If the name "Spartina" sounds familiar, you might remember it from the resurgence of New York's Tribeca neighborhood in the 1990s. Chef and restaurateur Stephen Kalt's Mediterranean concept was at the forefront of the neighborhood's comeback. Now, after criss-crossing the country and working with the likes of Daniel Bouloud, Andrew Zimmern and Steve Wynn, Kalt has found a new home in L.A. and reinvented his 1990s East Coast Mediterranean restaurant for 2016 Southern California.
Take a look at Spartina.
Chef and restaurateur Stephen Kalt collaborated on the design of Spartina with his wife, filmmaker Shelley Schulze. Custom French blue tables, olive leather banquettes and soft dome lighting contribute to a warm space filled with historical elements and clean, modern lines.
West Coast casual
Charlotte Perriand-inspired bar stools and Shelley Shulze's landscape photography create a relaxed California vibe.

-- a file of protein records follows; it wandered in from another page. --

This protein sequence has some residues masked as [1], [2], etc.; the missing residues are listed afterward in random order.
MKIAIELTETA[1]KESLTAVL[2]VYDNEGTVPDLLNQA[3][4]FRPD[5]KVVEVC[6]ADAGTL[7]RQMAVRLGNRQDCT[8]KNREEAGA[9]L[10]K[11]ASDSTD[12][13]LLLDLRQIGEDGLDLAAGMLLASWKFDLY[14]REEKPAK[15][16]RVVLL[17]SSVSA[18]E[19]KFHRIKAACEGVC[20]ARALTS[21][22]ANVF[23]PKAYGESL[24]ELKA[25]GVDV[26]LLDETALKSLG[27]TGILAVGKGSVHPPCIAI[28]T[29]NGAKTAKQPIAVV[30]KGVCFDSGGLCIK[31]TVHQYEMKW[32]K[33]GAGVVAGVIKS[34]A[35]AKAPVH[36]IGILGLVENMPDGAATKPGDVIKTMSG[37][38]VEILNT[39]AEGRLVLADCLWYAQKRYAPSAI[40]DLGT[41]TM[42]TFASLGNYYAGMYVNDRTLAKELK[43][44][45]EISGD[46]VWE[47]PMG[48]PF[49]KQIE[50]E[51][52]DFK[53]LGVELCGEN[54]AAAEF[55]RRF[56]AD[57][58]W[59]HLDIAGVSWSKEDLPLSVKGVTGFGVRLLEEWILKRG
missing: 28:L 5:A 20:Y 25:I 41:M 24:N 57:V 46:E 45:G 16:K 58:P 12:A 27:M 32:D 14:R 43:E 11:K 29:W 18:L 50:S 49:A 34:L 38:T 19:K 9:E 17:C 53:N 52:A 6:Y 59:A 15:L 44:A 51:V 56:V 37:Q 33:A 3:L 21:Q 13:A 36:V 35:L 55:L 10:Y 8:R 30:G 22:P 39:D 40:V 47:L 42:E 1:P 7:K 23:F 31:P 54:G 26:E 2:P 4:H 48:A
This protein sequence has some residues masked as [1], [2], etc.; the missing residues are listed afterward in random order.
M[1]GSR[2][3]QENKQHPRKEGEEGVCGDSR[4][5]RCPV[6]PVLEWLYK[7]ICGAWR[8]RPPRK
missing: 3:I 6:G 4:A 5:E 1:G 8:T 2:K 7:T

Residential touches like these shelves bring personality to Spartina.
Hearth and home
"Part of philosophy of the restaurant was to make it like our house with a big open kitchen where you can have a glass of wine and everyone experiences the cooking and the drink-making," says Kalt.
"This [Spartina] is much more contemporary, a mid-century L.A. industrial style with greens, blues grays and zinc with some warm wood...It’s attuned to 2016 Los Angeles," Kalt observes.
The 1,000 square foot patio gets year-round use in L.A.
Italy via L.A.
Kalt says Southern California's farmers' markets inspire items like this fettuccine with English peas, pea shoots and Pecorino. Most offerings menu from $12 to $25.
Fried polenta with sweet gorgonzola, red grapes and black pepper.
Accessible and elevated
Fazzoletto (handkerchief pasta) with roasted plum and San Marzano tomatoes and whipped ricotta.
Twist on a classic
Smoked trout ravioli del plin with lemon cream, roe and herbs.
Pastry and Stacy
Pastry chef Stacy Desrosiers heads up Spartina's baking.
"I’m hoping that 20 years after [the first Spartina] my skills and range are greater and that my attention to detail is greater. It's not that I wasn’t cooking good food back then, but my grasp is more accurate now," says Stephen Kalt.